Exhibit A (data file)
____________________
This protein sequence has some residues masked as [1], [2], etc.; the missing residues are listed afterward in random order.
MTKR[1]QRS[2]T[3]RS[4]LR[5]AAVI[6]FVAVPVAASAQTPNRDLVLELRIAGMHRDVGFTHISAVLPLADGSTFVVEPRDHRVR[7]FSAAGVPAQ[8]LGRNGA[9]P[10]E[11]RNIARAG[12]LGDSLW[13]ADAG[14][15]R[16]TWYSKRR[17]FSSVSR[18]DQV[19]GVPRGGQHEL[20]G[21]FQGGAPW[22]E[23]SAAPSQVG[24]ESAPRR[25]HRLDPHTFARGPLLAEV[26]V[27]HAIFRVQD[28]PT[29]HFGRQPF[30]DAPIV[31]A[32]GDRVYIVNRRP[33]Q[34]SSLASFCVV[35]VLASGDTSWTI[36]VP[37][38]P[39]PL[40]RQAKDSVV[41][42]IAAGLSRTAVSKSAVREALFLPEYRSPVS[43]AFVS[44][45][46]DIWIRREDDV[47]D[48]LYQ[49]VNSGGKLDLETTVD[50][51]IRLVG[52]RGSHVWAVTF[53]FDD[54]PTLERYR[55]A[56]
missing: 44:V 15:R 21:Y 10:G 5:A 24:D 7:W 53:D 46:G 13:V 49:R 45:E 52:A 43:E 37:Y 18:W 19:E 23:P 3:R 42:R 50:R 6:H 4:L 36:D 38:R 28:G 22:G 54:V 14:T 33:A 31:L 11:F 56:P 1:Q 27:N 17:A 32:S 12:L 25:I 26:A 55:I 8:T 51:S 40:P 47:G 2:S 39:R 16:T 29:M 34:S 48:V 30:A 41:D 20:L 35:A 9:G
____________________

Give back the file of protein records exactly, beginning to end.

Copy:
This protein sequence has some residues masked as [1], [2], etc.; the missing residues are listed afterward in random order.
MTKR[1]QRS[2]T[3]RS[4]LR[5]AAVI[6]FVAVPVAASAQTPNRDLVLELRIAGMHRDVGFTHISAVLPLADGSTFVVEPRDHRVR[7]FSAAGVPAQ[8]LGRNGA[9]P[10]E[11]RNIARAG[12]LGDSLW[13]ADAG[14][15]R[16]TWYSKRR[17]FSSVSR[18]DQV[19]GVPRGGQHEL[20]G[21]FQGGAPW[22]E[23]SAAPSQVG[24]ESAPRR[25]HRLDPHTFARGPLLAEV[26]V[27]HAIFRVQD[28]PT[29]HFGRQPF[30]DAPIV[31]A[32]GDRVYIVNRRP[33]Q[34]SSLASFCVV[35]VLASGDTSWTI[36]VP[37][38]P[39]PL[40]RQAKDSVV[41][42]IAAGLSRTAVSKSAVREALFLPEYRSPVS[43]AFVS[44][45][46]DIWIRREDDV[47]D[48]LYQ[49]VNSGGKLDLETTVD[50][51]IRLVG[52]RGSHVWAVTF[53]FDD[54]PTLERYR[55]A[56]
missing: 44:V 15:R 21:Y 10:G 5:A 24:D 7:W 53:D 46:G 13:V 49:R 45:E 52:A 43:E 37:Y 18:W 19:E 23:P 3:R 42:R 50:R 6:H 4:L 36:D 38:R 28:G 22:G 54:V 14:T 33:A 31:L 11:F 56:P 1:Q 27:N 17:A 32:S 12:L 25:I 26:A 55:I 8:T 51:S 40:P 47:G 2:S 39:R 16:T 29:M 34:S 48:V 30:A 41:D 20:L 35:A 9:G